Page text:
To someone who plays as a completionist to collect all the achievements it’s just as frustrating to be gated by bad luck as to someone who plays as an achiever prepping for raids.

Both players have their content frozen because of bad luck.

Now the game play experience factors in of course. Clearly logging on each day for 2 weeks and checking the daily is not as bad as running a teeth-grinder of a pug with noobs wiping you by dragging the silencing ghosts to the healer every time.

But I suspect players are just as likely to cancel when frustrated by bad luck with any playstyle and goal. The log in for a couple of hours a week to do something mindless player is paying the same as the hardcore raider. And to each player their own personal goals are what matters to them and keeps them playing.

3. This is something players worked out long before designers did in MMO games.

DKP was introduced because it’s bad for guilds to have some lucky players get lots of epics and some unlucky players go long periods without winning loot. Because the unlucky ones leave.

Although mathematically it makes no difference if a player always seems to lose rolls they will try to change their luck by raiding with a new guild, a new alt or a new game.

4. Dragon says:

Ack!

I managed to get the Chasing Marcia quest in about five days. The Dalaran cooking equivalent as one quest, “Mustard Dogs”, just would not appear for weeks. Seriously. Weeks. I was prepared to ram that Cheese and Whine board down Glowergold’s throat for the amount of times I had to do that quest.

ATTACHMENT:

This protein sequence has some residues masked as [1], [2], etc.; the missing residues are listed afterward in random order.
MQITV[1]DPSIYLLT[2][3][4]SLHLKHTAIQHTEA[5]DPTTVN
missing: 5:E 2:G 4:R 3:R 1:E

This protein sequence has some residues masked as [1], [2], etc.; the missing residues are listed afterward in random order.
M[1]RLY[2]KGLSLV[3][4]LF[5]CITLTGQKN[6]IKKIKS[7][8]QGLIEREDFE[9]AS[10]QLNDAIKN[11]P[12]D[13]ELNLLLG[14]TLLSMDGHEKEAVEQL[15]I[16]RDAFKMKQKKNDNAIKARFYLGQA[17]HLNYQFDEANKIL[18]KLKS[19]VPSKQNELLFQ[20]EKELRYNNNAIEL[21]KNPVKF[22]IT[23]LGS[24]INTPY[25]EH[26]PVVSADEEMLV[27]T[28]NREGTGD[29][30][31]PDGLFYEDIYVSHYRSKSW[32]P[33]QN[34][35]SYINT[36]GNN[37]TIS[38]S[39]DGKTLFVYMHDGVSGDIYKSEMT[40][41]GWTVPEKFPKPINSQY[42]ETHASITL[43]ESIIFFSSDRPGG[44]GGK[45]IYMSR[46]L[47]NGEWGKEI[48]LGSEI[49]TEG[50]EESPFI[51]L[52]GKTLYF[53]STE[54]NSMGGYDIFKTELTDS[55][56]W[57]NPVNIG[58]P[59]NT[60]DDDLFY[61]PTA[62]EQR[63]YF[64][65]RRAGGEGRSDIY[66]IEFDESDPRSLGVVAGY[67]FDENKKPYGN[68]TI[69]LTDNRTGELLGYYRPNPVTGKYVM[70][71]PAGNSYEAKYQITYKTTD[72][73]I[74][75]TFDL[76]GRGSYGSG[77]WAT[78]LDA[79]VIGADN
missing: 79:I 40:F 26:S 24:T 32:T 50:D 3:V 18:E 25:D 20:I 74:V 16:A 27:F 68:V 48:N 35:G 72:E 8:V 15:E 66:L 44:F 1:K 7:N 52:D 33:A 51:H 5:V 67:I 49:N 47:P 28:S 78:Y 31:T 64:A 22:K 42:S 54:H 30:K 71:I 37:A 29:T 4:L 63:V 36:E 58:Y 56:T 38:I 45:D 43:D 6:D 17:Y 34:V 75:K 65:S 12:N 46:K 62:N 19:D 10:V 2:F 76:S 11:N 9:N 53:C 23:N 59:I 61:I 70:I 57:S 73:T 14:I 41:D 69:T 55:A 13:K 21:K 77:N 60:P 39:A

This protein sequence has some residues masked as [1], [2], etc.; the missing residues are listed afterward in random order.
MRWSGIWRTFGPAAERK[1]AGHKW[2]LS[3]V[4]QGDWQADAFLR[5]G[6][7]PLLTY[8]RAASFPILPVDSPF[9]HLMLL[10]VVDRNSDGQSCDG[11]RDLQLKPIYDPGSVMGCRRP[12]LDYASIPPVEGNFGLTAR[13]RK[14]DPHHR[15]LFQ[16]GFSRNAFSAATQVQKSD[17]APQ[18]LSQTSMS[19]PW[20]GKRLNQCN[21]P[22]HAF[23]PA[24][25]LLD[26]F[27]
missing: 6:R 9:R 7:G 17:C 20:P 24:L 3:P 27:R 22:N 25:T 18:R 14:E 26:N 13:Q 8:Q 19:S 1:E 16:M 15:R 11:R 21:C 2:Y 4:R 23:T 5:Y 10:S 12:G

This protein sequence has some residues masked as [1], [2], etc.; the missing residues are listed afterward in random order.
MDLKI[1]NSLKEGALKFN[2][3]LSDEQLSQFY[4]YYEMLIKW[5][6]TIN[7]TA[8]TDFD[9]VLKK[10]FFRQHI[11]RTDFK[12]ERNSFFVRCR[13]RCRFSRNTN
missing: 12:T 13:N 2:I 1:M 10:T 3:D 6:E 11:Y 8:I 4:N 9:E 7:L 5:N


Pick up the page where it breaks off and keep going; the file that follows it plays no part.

Then I swapped servers and the first cooking quest to appear? Yup, you guessed it, Mustard Dogs.

More recently, I faced the inevitable RNG grind of trying to get the Hallowed Helm and Squashling from the two week Hallow’s End event. That meant an hourly “trick or treat”, a daily and killing the Horseman five times a day for every day for two damn weeks (for the second year in a row). All for a simple acheivement and title reward. Why do I do it to myself. (Apart from Stabs’ very good point – it’s a goal that I set myself) I got the last drop on the penultimate day of the holiday.

Ironically, the day before I got that drop, I pugged the Horseman and his mount dropped (0.5% chance I think?). I rolled 100 and won it. What are the chances of that eh?

Little things…

5. You have prompted me to comment on randomness in my own blog.

Unexpected random rewards are great because they are unexpected so there is no feeling of loss if you don’t get one. On the other hand when something you expect to get, be it a piece of set armour or an achievement or a key to unlock content, is dependent on the whim of chance then some players are inevitably going to be terribly disappointed.

I think an obvious solution is that only unexpected rewards be random.

6. Longasc says:

The badge stuff will be a blessing. I also liked the badge gear in WoW.

It always felt wrong to me that in a raid only few people of say 25 get something worthwhile, while the rest has repair costs.